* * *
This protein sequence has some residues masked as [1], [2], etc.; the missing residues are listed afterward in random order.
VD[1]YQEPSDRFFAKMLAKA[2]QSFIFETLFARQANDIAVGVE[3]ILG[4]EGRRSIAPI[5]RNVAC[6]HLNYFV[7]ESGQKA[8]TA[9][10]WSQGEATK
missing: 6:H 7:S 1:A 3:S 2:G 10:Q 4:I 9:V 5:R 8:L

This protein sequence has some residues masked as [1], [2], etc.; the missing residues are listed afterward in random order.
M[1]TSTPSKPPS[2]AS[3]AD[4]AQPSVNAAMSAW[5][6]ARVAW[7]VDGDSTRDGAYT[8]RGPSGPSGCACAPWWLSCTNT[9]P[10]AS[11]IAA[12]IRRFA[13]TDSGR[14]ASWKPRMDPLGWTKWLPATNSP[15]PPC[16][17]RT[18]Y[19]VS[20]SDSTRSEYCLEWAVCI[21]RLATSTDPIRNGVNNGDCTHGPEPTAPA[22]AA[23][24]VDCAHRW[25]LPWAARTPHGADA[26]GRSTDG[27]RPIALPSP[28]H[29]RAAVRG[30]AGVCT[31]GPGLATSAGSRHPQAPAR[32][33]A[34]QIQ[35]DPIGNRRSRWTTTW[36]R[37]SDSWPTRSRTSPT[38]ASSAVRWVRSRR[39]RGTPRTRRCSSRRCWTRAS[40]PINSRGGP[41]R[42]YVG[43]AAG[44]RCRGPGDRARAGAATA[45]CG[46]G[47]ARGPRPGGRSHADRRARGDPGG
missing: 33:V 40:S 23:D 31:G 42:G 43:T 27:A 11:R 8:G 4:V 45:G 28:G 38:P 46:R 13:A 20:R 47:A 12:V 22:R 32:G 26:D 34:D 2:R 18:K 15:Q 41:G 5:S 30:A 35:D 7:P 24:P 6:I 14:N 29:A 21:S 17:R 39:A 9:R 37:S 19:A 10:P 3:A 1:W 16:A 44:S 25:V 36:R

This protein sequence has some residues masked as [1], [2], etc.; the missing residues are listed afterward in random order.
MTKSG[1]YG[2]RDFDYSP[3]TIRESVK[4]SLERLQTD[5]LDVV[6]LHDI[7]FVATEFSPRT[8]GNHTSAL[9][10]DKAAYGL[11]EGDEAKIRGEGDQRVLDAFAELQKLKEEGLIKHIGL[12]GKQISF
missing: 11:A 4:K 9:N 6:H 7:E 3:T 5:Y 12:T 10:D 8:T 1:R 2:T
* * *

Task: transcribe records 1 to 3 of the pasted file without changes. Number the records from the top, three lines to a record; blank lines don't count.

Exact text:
This protein sequence has some residues masked as [1], [2], etc.; the missing residues are listed afterward in random order.
VD[1]YQEPSDRFFAKMLAKA[2]QSFIFETLFARQANDIAVGVE[3]ILG[4]EGRRSIAPI[5]RNVAC[6]HLNYFV[7]ESGQKA[8]TA[9][10]WSQGEATK
missing: 6:H 7:S 1:A 3:S 2:G 10:Q 4:I 9:V 5:R 8:L

This protein sequence has some residues masked as [1], [2], etc.; the missing residues are listed afterward in random order.
M[1]TSTPSKPPS[2]AS[3]AD[4]AQPSVNAAMSAW[5][6]ARVAW[7]VDGDSTRDGAYT[8]RGPSGPSGCACAPWWLSCTNT[9]P[10]AS[11]IAA[12]IRRFA[13]TDSGR[14]ASWKPRMDPLGWTKWLPATNSP[15]PPC[16][17]RT[18]Y[19]VS[20]SDSTRSEYCLEWAVCI[21]RLATSTDPIRNGVNNGDCTHGPEPTAPA[22]AA[23][24]VDCAHRW[25]LPWAARTPHGADA[26]GRSTDG[27]RPIALPSP[28]H[29]RAAVRG[30]AGVCT[31]GPGLATSAGSRHPQAPAR[32][33]A[34]QIQ[35]DPIGNRRSRWTTTW[36]R[37]SDSWPTRSRTSPT[38]ASSAVRWVRSRR[39]RGTPRTRRCSSRRCWTRAS[40]PINSRGGP[41]R[42]YVG[43]AAG[44]RCRGPGDRARAGAATA[45]CG[46]G[47]ARGPRPGGRSHADRRARGDPGG
missing: 33:V 40:S 23:D 31:G 42:G 43:T 27:A 11:R 8:G 4:V 45:G 28:G 38:P 46:R 13:A 20:R 47:A 12:V 22:R 32:G 26:D 34:D 2:R 18:K 15:Q 41:G 5:S 30:A 35:D 7:P 24:P 6:I 14:N 29:A 21:S 17:R 39:A 9:R 37:S 19:A 10:P 3:A 1:W 16:A 44:S 25:V 36:R

This protein sequence has some residues masked as [1], [2], etc.; the missing residues are listed afterward in random order.
MTKSG[1]YG[2]RDFDYSP[3]TIRESVK[4]SLERLQTD[5]LDVV[6]LHDI[7]FVATEFSPRT[8]GNHTSAL[9][10]DKAAYGL[11]EGDEAKIRGEGDQRVLDAFAELQKLKEEGLIKHIGL[12]GKQISF
missing: 11:A 4:K 9:N 6:H 7:E 3:T 5:Y 12:T 10:D 8:T 1:R 2:T